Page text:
Electric showers can help you save on your monthly water and electricity bills without forcing you to sacrifice on comfort. Designed to heat water on demand, a “power” shower ensures you have a continuous flow of hot water – no matter how many people are waiting in line to shower.
Let’s take a closer look at how these showers work.
How Do Electric Showers Work?
Mixer showers can be hard to control (if someone flushes or runs water elsewhere in the house, the shower water gets colder or hotter). The hot water also comes from a tank, which can run out rather quickly if it’s small. And once you’re out of hot water, you have to wait for the tank to refill.
Electric showers overcome this dilemma by heating cold water on demand using electricity. With an endless supply of hot water, these showers are ideal for large households.
Some of you may be wondering: Aren’t these showers dangerous? After all, water and electricity is a dangerous combination.
But when installed properly, these showers are perfectly safe for use. The heating element is enclosed in its own sealed unit, and the water never comes in contact with electricity.
How Water is Heated with an Electric Shower
Power showers work in similar ways to other electronic appliances. To heat up, an electric current is sent through a piece of metal, known as a heating element. The metal piece has a relatively high level of resistance, so it heats up as electricity moves through it.
As the cold water moves past the element, it heats up and is pushed out of the shower nozzle.
Homes with high water pressure are the best candidates for power showers. The shower unit will naturally reduce the water pressure as it flows through, so homes with poor pressure may not be suitable for this type of shower.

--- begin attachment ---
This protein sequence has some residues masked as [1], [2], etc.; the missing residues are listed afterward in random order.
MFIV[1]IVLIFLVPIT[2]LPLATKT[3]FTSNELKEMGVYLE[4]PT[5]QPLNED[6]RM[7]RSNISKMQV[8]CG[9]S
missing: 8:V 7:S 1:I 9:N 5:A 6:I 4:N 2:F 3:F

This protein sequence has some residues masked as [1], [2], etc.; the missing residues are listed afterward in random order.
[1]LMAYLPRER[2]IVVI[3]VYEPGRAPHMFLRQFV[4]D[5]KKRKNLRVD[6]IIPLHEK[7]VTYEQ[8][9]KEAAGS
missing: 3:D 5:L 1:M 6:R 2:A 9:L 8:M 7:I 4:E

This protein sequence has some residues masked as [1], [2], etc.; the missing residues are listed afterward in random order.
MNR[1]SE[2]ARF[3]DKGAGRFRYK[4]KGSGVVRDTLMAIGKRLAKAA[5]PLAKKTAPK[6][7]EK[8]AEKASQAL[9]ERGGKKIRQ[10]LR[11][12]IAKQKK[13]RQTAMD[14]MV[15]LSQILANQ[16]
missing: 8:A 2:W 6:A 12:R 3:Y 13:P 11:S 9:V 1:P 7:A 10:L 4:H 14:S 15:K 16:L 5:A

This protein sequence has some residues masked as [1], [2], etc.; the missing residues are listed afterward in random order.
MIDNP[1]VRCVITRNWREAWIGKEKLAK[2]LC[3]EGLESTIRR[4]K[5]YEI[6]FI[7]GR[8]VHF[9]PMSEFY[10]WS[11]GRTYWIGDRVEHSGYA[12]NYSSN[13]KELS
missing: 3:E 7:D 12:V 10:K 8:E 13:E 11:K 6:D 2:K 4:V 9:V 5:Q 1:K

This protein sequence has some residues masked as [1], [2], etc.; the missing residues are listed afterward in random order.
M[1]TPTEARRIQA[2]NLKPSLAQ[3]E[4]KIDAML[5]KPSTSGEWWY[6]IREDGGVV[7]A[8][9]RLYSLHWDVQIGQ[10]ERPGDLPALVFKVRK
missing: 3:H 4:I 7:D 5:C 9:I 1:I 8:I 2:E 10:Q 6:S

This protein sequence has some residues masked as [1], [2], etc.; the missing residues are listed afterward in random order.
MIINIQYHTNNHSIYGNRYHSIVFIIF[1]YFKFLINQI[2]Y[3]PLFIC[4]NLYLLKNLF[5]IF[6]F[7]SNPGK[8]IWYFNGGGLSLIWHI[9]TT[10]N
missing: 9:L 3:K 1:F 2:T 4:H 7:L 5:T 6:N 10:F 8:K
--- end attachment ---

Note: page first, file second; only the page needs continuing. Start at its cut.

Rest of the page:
Note: If you don’t have high water pressure, you can opt for a power shower that uses an electric pump to boost the water pressure. The pump, however, uses 3-5 times the amount of electricity that ordinary showers use.
The great thing about electric showers is that you can adjust the thermostat to a precise temperature, so your shower is never too hot or too cold. Most models have a built-in temperature dial with a clearly-marked scale that runs from blue to red.
With basic electric shower nozzle, this dial controls how much water passes by the element. The more water, the hotter the temperature.
Newer models use a water mixing tank, flow sensors, thermostats and pressure-balancing valves to help maintain the desired temperature and water flow.
It can be a challenge to maintain water temperatures, particularly in the winter and summer when outside temperatures plummet or skyrocket respectively.
With the right setup, you won’t be able to tell the difference between a conventional and electric shower – aside from the endless supply of hot water. If you’re looking to save on water and your electricity bill, an electric shower can help you reach your goal.